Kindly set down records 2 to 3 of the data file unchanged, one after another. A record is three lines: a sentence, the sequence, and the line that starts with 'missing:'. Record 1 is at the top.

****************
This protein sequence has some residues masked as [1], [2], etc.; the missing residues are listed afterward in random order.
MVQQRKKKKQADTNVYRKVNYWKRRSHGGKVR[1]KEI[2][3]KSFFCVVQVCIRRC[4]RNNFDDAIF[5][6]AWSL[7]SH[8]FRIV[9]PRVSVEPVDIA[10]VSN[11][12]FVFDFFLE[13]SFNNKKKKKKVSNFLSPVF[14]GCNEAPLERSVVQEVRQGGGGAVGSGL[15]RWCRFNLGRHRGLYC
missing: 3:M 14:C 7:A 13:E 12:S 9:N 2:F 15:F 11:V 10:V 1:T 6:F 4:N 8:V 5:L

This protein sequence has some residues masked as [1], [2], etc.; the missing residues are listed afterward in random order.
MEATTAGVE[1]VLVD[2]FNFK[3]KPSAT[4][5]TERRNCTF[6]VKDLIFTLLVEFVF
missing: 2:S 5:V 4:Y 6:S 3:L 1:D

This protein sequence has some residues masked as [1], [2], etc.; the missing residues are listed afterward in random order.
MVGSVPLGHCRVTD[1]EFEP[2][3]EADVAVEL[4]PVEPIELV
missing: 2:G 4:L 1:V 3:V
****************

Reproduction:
This protein sequence has some residues masked as [1], [2], etc.; the missing residues are listed afterward in random order.
MEATTAGVE[1]VLVD[2]FNFK[3]KPSAT[4][5]TERRNCTF[6]VKDLIFTLLVEFVF
missing: 2:S 5:V 4:Y 6:S 3:L 1:D

This protein sequence has some residues masked as [1], [2], etc.; the missing residues are listed afterward in random order.
MVGSVPLGHCRVTD[1]EFEP[2][3]EADVAVEL[4]PVEPIELV
missing: 2:G 4:L 1:V 3:V